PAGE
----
THIS AVALANCHE ADVISORY EXPIRED ON December 17, 2015 @ 7:00 am
Avalanche Advisory published on December 16, 2015 @ 7:00 am
Issued by Steve Reynaud - Tahoe National Forest

Isolated pockets of moderate avalanche danger will exist throughout the forecast area today.  Wind slabs and persistent slabs remain a lingering concern on all aspects above treeline and NW-N-NE aspects near treeline and below treeline.  Low danger exists for all other areas.  Human triggered avalanches will remain possible in isolated terrain.  Evaluate snow and terrain carefully and use proper travel techniques to help mitigate risk.

2. Moderate

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Above Treeline
Heightened avalanche conditions on specific terrain features. Evaluate snow and terrain carefully; identify features of concern.

2. Moderate

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Near Treeline
Heightened avalanche conditions on specific terrain features. Evaluate snow and terrain carefully; identify features of concern.

2. Moderate

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Below Treeline
Heightened avalanche conditions on specific terrain features. Evaluate snow and terrain carefully; identify features of concern.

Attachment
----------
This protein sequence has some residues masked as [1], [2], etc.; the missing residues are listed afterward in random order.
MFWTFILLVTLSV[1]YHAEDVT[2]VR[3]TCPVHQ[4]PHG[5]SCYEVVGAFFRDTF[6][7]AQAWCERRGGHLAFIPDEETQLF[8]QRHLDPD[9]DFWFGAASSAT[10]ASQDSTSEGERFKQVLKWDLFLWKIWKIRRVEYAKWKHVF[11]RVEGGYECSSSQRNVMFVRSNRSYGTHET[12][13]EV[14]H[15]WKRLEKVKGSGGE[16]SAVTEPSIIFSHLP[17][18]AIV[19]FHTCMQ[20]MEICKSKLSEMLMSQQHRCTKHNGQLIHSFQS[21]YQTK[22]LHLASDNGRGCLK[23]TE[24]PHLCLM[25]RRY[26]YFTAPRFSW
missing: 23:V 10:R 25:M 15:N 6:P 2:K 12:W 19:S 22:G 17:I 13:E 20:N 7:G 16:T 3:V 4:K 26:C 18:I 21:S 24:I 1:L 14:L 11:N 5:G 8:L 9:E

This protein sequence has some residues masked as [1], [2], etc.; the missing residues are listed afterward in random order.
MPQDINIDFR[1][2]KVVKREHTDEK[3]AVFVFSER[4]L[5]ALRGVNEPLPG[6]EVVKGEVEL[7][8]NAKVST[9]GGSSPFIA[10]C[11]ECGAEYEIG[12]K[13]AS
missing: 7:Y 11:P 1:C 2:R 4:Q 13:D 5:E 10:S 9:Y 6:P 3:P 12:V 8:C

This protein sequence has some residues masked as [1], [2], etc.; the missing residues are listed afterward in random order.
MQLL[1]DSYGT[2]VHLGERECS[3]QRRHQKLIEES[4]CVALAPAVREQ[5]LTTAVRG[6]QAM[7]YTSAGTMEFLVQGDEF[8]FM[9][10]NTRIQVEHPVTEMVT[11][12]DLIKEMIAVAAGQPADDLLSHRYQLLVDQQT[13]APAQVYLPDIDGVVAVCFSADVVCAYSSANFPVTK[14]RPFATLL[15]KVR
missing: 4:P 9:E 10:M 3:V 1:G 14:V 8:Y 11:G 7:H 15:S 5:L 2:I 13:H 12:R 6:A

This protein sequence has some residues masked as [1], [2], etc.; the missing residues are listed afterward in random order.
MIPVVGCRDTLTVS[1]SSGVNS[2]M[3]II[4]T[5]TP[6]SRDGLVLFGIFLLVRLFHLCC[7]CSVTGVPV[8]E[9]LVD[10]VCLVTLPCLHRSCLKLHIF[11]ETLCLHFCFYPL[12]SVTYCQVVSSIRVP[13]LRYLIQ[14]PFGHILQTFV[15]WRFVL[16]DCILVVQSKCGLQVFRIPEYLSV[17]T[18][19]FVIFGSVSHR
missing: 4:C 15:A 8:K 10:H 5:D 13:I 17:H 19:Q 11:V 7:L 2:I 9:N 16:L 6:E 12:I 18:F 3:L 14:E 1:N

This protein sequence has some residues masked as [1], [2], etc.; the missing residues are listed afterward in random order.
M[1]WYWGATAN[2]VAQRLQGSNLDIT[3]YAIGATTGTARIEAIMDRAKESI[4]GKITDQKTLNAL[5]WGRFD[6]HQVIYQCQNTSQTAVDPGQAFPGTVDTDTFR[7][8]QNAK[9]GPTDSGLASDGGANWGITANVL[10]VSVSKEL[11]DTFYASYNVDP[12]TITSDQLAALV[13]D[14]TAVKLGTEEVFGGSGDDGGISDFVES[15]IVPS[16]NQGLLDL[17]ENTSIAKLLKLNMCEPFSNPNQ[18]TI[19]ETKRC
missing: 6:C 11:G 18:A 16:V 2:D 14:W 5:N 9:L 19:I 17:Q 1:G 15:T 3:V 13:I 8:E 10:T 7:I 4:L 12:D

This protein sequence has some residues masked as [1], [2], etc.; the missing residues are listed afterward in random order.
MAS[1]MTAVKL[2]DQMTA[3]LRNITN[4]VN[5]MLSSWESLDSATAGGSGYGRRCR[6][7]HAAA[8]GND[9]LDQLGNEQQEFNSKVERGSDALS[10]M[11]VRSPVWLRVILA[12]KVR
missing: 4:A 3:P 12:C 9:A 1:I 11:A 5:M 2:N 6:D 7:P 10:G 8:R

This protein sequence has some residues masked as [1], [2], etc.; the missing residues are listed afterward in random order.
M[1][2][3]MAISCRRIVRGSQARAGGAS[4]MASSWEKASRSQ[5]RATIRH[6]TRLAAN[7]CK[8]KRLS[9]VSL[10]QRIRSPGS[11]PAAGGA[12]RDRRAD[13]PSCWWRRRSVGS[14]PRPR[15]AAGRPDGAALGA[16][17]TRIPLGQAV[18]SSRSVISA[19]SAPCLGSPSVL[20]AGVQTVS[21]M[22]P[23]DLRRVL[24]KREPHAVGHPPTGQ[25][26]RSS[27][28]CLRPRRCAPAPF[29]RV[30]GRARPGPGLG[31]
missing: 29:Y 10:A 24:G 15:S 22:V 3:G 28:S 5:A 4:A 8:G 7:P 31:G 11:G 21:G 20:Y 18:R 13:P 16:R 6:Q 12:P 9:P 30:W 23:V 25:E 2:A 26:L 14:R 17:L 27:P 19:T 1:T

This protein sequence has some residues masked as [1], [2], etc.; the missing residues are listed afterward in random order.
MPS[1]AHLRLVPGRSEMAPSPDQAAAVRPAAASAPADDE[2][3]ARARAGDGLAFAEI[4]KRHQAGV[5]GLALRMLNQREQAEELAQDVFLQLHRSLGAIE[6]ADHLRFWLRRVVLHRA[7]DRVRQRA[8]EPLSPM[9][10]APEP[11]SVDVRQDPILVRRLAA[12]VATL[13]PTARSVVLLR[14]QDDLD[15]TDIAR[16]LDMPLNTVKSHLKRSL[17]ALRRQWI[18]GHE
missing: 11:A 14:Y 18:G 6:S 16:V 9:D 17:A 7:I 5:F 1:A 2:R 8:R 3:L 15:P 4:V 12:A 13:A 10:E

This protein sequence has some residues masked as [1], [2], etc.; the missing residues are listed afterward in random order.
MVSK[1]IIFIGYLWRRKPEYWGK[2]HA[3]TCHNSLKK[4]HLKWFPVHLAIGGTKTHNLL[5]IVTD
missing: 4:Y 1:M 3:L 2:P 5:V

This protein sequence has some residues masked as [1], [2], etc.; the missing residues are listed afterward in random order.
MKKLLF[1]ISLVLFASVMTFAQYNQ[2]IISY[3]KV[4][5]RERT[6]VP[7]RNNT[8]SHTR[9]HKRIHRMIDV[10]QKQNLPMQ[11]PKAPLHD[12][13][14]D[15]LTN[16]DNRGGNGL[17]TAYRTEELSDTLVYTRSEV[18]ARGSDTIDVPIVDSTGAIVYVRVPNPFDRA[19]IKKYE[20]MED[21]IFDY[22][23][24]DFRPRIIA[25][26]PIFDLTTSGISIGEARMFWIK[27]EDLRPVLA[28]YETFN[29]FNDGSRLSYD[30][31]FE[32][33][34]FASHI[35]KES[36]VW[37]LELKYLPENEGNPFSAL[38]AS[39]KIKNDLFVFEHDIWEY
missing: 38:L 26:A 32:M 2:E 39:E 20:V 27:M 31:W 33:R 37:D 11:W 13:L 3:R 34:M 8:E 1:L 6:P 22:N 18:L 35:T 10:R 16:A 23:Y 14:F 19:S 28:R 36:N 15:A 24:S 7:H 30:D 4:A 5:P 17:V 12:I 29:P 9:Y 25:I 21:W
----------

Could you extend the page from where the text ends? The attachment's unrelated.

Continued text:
Heightened avalanche conditions on specific terrain features. Evaluate snow and terrain carefully; identify features of concern.
Avalanche Problem 1: Wind Slab
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The moderate to strong NE winds have been creating reactive wind slabs throughout the forecast area above treeline.  We had 2 reports of wind slab avalanches from yesterday in near and above treeline terrain that was actively being wind loaded.  The last few days of moderate to strong NE winds have redistributed snow back to SE-S-SW-W-NW aspects.  In complex terrain, many features have been top loaded and cross loaded making for potential wind slabs on all aspects near and above treeline.  The winds will shift today from the NE to the NW and decrease bringing an end to the wind slab development.  Below average cold temperatures could slow the bonding process of these wind slabs making them a concern for today.  Look for cornice formation, snow surface scouring, and wind pillows for clues as to where wind slabs may exist.

 

Avalanche Problem 2: Persistent Slab
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Near crust facets that have developed near the 12/10 and 12/13 rain crusts are still showing unstable results during snowpack tests.  The 12/10 rain crust has shown weakness mainly in the southern half of the forecast region and the 12/13 rain crust has been more widespread.  While it remains unlikely to trigger an avalanche on this layer if a user could find the right combination of weak layer with slab on top it remains possible.  On many exposed areas on N-NE-E aspects near and above treeline, the surface snow has been scoured by the recent winds.

The buried surface hoar layer that was responsible for avalanches this past Sunday is now thought to be unreactive in most areas.  The last few days of observation work show the distribution of this weak layer throughout the forecast area appears to be limited.  Where is has been found, it has collapsed causing less concern as a weak layer

recent observations